“I’m hopeful, for sure, and I know that people [on our team] can do it,” he said. “It’s nice that it’s a different guy every night… we’re doing okay, so far, in the rebounding category.”
While he wasn’t pleased with the ending, Mihalich saw more good than bad as Hofstra — which made 25 of 29 free throws while Siena went just 13-for-21 at the line — slowly built a large advantage.
“We had enough good stretches to win,” he said. “[After] we were up 20 with [under] eight minutes to go, and then we just found a way to make it interesting, which is something we’ve got to work on and study. If we’re going to be a good team, we can’t have those stretches that we had tonight where we were poor with the ball or poor defensively.”
Leading 15-10, Hofstra fell behind by two points following a 13-6 Siena run. However, the Pride (which eclipsed their previous season-high point total by two points) went on a 24-12 spurt after that and led, 45-37, at intermission.
The Saints scored the first five points after the break to get within three, but Hofstra responded with a 32-15 run over the next 11 minutes and took 77-57 lead when Coburn pulled down a defensive rebound and pushed the ball to mid-court before a handoff to Wright-Foreman, who took it the rest of the way for a nice left-handed layup.
Down 79-59, with seven minutes left, Siena — which got 27 points (18 in the second half) on 9-of-12 shooting, a game-high 13 assists, five rebounds, only one turnover from freshman guard Jalen Pickett, along with 25 points on 12-of-17 shooting from senior forward Evan Fisher — battled back with a 16-2 stretch to pull within 81-75, with 3:11 remaining.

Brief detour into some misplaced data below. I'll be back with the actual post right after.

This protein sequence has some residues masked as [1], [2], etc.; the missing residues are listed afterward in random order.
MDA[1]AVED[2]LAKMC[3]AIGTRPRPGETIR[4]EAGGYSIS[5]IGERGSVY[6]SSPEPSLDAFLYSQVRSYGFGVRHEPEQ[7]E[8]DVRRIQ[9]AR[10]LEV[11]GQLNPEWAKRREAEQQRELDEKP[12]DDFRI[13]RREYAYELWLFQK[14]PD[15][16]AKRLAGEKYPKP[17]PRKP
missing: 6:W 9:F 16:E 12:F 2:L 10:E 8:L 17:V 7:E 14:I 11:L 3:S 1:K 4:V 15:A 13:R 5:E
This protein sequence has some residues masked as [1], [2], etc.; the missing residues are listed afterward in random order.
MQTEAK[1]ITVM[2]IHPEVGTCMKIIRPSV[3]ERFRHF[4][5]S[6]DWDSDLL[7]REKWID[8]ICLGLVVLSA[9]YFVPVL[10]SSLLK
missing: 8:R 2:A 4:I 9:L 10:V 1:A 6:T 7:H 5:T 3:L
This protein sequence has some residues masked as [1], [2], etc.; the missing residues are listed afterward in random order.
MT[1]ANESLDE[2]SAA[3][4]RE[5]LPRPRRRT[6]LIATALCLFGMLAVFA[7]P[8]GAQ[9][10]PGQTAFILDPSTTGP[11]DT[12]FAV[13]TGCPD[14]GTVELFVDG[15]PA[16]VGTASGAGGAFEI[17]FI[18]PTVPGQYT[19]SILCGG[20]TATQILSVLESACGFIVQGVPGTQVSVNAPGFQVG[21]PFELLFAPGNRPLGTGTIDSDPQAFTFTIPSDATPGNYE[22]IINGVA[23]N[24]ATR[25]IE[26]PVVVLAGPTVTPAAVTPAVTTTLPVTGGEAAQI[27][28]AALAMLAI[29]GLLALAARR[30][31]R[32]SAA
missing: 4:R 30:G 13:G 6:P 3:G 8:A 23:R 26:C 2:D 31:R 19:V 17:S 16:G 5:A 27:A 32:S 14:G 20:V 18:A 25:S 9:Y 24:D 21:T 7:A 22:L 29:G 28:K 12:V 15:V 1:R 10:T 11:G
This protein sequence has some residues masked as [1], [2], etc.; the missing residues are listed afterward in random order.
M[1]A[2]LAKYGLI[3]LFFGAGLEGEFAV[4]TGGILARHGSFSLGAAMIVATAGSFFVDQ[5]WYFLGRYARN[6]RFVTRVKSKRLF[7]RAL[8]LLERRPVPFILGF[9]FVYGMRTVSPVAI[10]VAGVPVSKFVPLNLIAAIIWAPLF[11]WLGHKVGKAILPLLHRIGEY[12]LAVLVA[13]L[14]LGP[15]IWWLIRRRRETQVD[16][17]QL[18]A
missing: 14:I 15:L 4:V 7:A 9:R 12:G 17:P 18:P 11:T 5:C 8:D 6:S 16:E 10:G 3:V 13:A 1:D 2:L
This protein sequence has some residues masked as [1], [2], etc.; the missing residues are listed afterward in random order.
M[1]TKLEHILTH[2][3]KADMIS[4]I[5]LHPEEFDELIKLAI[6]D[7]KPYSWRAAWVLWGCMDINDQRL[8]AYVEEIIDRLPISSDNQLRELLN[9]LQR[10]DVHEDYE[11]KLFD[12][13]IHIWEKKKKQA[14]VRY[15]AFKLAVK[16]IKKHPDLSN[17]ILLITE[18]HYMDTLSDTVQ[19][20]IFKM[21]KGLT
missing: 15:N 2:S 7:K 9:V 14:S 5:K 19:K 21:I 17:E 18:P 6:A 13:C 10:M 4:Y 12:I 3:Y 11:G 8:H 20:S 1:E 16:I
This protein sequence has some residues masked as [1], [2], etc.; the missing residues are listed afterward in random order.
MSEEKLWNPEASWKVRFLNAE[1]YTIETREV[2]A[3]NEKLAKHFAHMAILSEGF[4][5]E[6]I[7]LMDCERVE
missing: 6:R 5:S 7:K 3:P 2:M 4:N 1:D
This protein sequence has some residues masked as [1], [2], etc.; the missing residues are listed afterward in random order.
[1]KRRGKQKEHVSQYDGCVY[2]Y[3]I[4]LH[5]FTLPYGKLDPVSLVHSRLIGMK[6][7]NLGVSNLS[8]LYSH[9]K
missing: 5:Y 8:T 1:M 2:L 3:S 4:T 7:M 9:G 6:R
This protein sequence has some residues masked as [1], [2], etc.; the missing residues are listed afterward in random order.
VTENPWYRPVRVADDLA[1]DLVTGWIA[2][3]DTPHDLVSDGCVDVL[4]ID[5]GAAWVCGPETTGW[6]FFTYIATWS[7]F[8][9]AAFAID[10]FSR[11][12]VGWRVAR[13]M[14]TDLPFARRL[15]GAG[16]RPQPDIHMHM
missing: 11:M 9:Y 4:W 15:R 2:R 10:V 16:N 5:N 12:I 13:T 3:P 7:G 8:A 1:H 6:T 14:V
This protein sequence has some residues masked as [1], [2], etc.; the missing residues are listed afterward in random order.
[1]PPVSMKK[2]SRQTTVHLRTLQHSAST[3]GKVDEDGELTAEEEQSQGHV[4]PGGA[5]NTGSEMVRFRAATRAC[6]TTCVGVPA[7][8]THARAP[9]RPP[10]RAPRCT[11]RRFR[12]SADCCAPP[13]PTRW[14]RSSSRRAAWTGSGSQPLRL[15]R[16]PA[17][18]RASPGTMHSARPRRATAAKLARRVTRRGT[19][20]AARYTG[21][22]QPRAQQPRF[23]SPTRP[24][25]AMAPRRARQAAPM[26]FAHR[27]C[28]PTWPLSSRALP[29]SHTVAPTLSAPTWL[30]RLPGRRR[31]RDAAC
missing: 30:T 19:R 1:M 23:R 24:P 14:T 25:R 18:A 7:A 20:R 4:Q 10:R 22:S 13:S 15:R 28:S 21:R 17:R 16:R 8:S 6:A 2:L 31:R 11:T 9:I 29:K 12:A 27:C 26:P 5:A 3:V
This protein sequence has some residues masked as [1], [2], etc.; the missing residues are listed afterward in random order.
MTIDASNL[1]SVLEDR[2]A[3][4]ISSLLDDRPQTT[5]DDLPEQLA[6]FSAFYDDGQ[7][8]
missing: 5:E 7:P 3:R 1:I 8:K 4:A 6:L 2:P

Freshman forward Shane Seymour (13 points) had a chance to cut that margin in half, but missed a wide-open left corner 3-pointer with 2:33 to go.
Wright-Foreman moved the lead to 85-77, with 1:16 left, on a turnaround jumper from the left elbow. It was one of several nice moves in Wright-Foreman’s repertoire during the game, including an earlier quick spin move and drive through traffic for a layup.
Those kinds of moments, along with his statistical production, continue to gain Wright-Foreman some national attention.
Asked about being named to the Lute Olsen Award Watch List on Monday (after being placed on the Jerry West Award Pre-Season Watch List in October), presented to the best Division I player in men’s college basketball, Wright-Foreman humbly replied, “It’s an honor to be on those lists, but I try to not let that get in my head. In a respectful way, I try to not let that affect the way I play and not pay it any mind because I just have to go out and play every night and prove why I should be on those lists and why [NBA scouts] come to the games. It’s more so for my team. I know they need me and I need them as well.”
Mihalich added of Wright-Foreman, “He just works so hard. It’s a coach’s dream when your best player, especially one that’s as high profile as Justin, is also your hardest worker.”
That type of work ethic has translated to others on the roster, including not only Pemberton, Coburn and Buie, but also to sophomore guard Jalen Ray and graduate forward Dan Dwyer.
Each played important role in beating Siena, with Ray contributing eight points and leading the team with a plus-20 (10 more than the next closest on the Pride, Dwyer, who had a career-best nine points and seven rebounds).
“We kind of have eight starters,” Mihalich said. “It’s not who starts, it’s who finishes. Tonight, Tareq, Jaylen and Danny were on the floor to finish the game. They might not have started, but they were on the floor to finish the game.”
Speaking specifically of Ray, Mihalich added, “He just makes the team better. He’s just a really good player. When he goes on the floor, we get better. That’s how you define a good substitute. Jalen’s done that, Danny’s done that [and], Tareq’s done it. If we [are going] to have a chance to be a good team, that’s part of why [we might be good].”
Yet perhaps the biggest unexpected help came from Coburn.
And with his first breakout game at the college level finally under his belt, Coburn will know exactly where to sit after the game if he plays that way again.